The Deep Blue Sea

‘Beware of passion, Hester; it always leads to something ugly’

Last night I saw the new film version of  the Terence Rattigan play The Deep Blue Sea, directed by own Liverpudlian auteur, Terence Davies.  Although it had its merits, and despite being a great admirer of Davies’ previous work, this film failed to stir my soul as much as I had anticipated from reading the critics’ reviews.

The Deep Blue Sea is a film that has all the distinctive Davies characteristics: lovingly and beautifully photographed in soft focus, with the camera lingering on surfaces and reflections and searching out oases of light in deep shadow.  At the start of Rattigan’s play the  central character Hester has just attempted suicide by turning on the gas in her flat, and thereafter the stage action never leaves the flat. Davies breaks out of this restriction, and the best part of the film is the  ten minute prelude, a largely wordless series of flashbacks illuminating moments in her troubled relationships that lead up to Hester’s suicide attempt.  It’s vintage Davies: highly-charged emotionally, the emotions  heightened by music not words (in this case, Samuel Barber’s Violin Concerto flooding the soundtrack).

The story concerns Hester, a passionate woman (played by Rachel Weisz), married to a kindly but dull judge (Simon Russell-Beale) who breaks the bounds of early 1950s British social respectability in order to live in the moment and pursue her overwhelming passion for a dashing Battle of Britain pilot (Tom Hiddleston). Terence Davies mise-en-scene provides a resonant evocation of post-war Britain where attempted suicide was still a crime and a judge’s wife could not leave her husband for a younger man without incurring disgrace and condemnation.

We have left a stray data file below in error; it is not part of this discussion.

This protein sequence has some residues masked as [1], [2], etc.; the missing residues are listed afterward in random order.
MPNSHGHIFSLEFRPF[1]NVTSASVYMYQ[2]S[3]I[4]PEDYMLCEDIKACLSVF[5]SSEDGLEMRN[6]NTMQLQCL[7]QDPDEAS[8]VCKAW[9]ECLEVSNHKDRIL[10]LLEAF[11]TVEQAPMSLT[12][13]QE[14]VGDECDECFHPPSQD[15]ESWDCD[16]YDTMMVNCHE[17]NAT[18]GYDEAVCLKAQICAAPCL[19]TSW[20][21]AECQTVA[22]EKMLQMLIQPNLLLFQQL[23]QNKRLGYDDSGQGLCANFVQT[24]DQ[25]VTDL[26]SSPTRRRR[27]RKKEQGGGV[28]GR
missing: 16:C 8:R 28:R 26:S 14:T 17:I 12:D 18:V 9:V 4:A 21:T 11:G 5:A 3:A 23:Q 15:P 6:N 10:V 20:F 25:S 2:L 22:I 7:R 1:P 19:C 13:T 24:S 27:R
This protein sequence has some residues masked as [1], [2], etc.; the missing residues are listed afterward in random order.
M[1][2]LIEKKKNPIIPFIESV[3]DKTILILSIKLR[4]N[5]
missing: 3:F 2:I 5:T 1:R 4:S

Rachel Weisz and Simon Russell-Beale give terrific performances, yet I found the three central figures unconvincing. Weisz seemed too young and bursting with suppressed libido for a woman used to a dull life married life to a fust, middle-aged judge. While Tom Hiddleston’s Freddie seemed lightweight and juvenile. I didn’t find Davies’ community singalong scenes – one on an Underground platform in the Blitz, the other in a pub where the regulars belt out a hearty chorus of ‘You Belong to Me’ before it fades into the Jo Stafford recording – convincing either. In his great Liverpool films (Distant Voices, Still Lives and The Long Day Closes) scenes of communal singing were a way to give the working class characters a voice that lifted them beyond the restrictions of their daily lives. Here it just seems mannered.

But my main response to this film is that, beyond the first half hour, it was just plain dull.  I couldn’t feel engaged with the upper class characters, and the final scene in which Hester and Tom part for the last time, seemed to drag on interminably, with long silences between their words.  I felt like shouting, ‘Just go, for God’s sake!’

Rachel Weisz in The Deep Blue Sea